Mobile Health Technology (mHealth) is a general term for the use of mobile phones or other communication devices in medical care. The use of mHealth has received significant attention recently, with good reason. mHealth is making a strong case for its ability to improve clinical trial management and participant engagement. For a technology to be effective in this area, it must provide necessary features and benefits and fit effortlessly into the patient’s daily schedule.
mHealth may help to improve data quality and participant trial adherence. Sponsors/CROs can equip participants with mobile devices and tablets to capture health data from home. Participants can complete diaries and surveys on mobile applications (apps) and submit the information from home versus onsite at the research center. Such convenience increases the likelihood of patients’ full participation in the trial and decreases the likelihood of noncompliances in the participants’ performance. Data can be captured real-time using mHealth which generally improves data fidelity. Timely data capture also allows for prompt identification of participant noncompliance. Action can then be taken to swiftly address any issues and ensure participant compliance going forward—correcting potential problems before they become widespread. Some apps are developed to assist sponsors/CROs with patient recruitment for clinical trials. For example, Novartis Oncology developed a mobile app, Clinical Trial Seek, where patients and physicians can look for trial information.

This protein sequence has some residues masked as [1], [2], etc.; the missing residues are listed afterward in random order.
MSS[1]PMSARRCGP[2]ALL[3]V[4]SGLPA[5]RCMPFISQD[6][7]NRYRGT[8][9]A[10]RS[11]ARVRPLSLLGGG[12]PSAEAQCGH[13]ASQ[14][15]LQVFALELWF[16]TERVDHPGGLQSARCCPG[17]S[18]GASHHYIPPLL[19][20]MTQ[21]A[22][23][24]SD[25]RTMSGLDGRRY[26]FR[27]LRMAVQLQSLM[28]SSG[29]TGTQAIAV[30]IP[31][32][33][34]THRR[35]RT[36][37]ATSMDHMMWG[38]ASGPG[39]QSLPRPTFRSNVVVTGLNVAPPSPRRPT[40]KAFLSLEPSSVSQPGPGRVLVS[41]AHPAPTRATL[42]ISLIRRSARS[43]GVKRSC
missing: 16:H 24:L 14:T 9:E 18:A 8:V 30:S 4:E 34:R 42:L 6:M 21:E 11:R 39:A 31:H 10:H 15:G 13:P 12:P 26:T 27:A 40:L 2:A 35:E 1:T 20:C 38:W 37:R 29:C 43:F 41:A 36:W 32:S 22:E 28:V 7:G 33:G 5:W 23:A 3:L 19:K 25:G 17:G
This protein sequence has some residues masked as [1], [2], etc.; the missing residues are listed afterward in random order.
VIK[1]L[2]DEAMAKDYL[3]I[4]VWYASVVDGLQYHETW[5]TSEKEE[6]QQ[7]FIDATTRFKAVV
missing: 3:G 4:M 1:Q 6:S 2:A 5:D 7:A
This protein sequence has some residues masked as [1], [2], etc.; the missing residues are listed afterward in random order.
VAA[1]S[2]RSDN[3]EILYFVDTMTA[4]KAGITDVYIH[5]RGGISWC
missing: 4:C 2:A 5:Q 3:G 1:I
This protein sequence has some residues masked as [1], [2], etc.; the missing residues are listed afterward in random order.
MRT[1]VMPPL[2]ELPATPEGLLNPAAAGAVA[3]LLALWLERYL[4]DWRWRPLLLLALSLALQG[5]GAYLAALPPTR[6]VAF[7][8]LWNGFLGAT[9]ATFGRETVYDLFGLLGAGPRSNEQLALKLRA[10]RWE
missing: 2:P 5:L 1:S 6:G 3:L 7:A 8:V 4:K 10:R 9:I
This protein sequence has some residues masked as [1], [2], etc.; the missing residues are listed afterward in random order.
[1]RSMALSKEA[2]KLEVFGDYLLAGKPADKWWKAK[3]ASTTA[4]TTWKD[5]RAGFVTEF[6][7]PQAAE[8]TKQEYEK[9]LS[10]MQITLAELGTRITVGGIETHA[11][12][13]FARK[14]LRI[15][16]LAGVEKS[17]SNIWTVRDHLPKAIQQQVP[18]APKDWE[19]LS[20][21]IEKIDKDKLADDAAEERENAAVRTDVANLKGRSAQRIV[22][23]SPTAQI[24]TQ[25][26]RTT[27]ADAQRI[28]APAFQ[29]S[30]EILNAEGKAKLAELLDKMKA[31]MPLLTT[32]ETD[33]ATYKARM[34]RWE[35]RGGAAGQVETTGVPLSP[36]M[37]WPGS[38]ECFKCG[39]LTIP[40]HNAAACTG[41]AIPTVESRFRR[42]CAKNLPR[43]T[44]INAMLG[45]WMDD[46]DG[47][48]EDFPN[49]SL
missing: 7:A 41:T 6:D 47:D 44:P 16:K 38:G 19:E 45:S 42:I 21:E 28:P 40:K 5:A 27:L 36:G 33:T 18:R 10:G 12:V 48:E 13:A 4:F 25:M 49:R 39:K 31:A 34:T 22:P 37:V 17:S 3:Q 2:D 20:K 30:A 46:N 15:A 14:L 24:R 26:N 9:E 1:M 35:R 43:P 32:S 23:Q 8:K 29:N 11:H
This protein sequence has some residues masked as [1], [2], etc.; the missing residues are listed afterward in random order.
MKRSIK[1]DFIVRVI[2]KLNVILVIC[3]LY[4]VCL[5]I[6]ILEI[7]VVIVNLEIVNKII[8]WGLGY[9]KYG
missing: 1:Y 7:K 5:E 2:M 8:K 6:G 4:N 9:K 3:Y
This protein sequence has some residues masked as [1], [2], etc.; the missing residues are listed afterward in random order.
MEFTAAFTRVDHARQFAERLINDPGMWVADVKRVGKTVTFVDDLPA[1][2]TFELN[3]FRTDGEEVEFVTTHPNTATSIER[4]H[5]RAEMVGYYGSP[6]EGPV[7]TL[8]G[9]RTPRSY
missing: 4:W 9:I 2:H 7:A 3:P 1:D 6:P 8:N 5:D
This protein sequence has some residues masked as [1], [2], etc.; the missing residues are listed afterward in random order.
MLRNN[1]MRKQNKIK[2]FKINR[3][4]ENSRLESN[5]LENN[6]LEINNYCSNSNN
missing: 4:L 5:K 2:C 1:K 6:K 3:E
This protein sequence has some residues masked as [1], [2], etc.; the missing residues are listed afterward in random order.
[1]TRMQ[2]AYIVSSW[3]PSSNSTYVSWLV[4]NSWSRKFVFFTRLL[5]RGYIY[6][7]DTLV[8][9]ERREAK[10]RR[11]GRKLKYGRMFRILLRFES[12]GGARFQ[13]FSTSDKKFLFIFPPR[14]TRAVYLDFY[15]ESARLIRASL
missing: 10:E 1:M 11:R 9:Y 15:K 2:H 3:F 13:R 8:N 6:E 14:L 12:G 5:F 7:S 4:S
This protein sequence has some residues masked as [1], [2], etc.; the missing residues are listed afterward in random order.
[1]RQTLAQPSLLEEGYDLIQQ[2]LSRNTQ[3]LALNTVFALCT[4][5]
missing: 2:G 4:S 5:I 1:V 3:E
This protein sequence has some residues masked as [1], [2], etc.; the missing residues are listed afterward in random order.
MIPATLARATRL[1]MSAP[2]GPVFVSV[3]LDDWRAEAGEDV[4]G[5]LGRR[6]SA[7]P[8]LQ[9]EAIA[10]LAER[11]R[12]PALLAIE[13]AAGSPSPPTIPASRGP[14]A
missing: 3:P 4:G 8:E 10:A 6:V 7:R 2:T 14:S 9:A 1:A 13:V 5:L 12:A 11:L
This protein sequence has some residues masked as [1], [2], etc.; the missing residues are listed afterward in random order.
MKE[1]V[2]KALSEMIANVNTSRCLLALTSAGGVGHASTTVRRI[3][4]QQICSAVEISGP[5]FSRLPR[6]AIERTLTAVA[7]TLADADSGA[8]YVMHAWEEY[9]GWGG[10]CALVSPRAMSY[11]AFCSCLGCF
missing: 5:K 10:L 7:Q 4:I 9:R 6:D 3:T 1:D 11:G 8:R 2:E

In addition to more effectively and conveniently capturing trial data, mHealth may also increase participant engagement in a trial by making it easier to communicate information. If a participant has a trial-related question, it may be possible to check the mobile app and get the answer when needed, either through documentation available on the app or by direct communication with trial staff. Additionally, using mHealth, trial protocols can be set up with flexible schedules that can be fixed, randomized, or event-triggered. Schedules can be set up for daily, weekly, or monthly events and could even be customized with personalized instructions for an individual participant. Educational programs with web-based content can be scheduled on mobile apps to provide the latest information to participants in the trial. Solid participant engagement is key to minimizing the incidence of noncompliance with the trial protocol. mHealth could also increase the reach of certain trials by encouraging patients to participate from a greater distance, as burdensome patient travel requirements of trials are reduced.
As mentioned above, mHealth has a number of potential uses in the clinical research space, and could help make your trial more participant-centric. It could also provide solutions to two of the biggest challenges: participant recruitment and continued participant engagement. Although these technologies may not be appropriate for every trial, they should be considered in trial design as a tool to help optimize chances for success and participants’ best interests. Despite the expected benefits of using mHealth in clinical trials, the regulatory status with the FDA is not yet entirely clear. Evolving acceptance by regulators will help drive implementation of mHealth in clinical research.
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